An independent ethics panel in the UK has concluded that genome editing to influence the characteristics of a future person could be “morally permissible”.
However, there would need to be a number of measures put in place to ensure that genetic editing “proceeds in ways that are ethically acceptable,” the inquiry, by the Nuffield Council on Bioethics, concluded.
Genome editing is not currently lawful in the UK (unless for research purposes), but the practice could theoretically be offered in future to parents wishing to change the genetic characteristics of their future child, such as excluding an heritable disease or a predisposition to cancer in later life.
The Council stressed the possibilities this raises could have “significant implications for individuals and for all of society”, and before the law so there must be action now “to support public debate and to put in place appropriate governance”.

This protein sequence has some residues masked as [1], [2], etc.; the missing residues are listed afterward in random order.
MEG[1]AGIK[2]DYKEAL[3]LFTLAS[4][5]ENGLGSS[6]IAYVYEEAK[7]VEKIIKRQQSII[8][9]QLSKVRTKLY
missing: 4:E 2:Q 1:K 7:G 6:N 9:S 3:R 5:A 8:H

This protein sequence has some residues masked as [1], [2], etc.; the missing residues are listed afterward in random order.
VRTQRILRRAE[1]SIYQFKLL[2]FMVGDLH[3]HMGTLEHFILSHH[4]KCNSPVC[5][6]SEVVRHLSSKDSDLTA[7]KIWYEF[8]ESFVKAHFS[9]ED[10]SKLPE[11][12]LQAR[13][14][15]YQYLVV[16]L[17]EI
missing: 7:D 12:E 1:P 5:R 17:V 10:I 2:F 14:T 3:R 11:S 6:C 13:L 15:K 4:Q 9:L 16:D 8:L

It recommends that two overarching principles should be adhered to when considering use of heritable genome editing interventions in order for them be ethically acceptable: they must be intended to secure the welfare of the future person; and they should not increase disadvantage, discrimination or division in society.
The Council also said the practice should only be permitted after a “broad and inclusive public debate” on its potential use and implications, further research to establish standards of clinical safety, and an assessment of the risks to individuals, groups and society as a whole.
“Huge advances are happening in genomics research, and whilst we have to acknowledge that genes alone do not shape a person, the possibility of using genome editing in reproduction to secure or avoid a characteristic in a child offers a radically new approach that is likely to appeal to some prospective parents,” Professor Dave Archard, chair of the Nuffield Council on Bioethics.
“There may be good reasons for allowing some parental preferences to be met, but we need to be careful that the use of genome editing to help parents to exercise these preferences doesn’t increase social disadvantage, discrimination or division and that close attention is paid to the welfare of those involved, especially any child born as a result.”
The field has long been surrounded by controversy, with critics fearing that gene-editing could be used to create a generation of so-called ‘designer’ babies.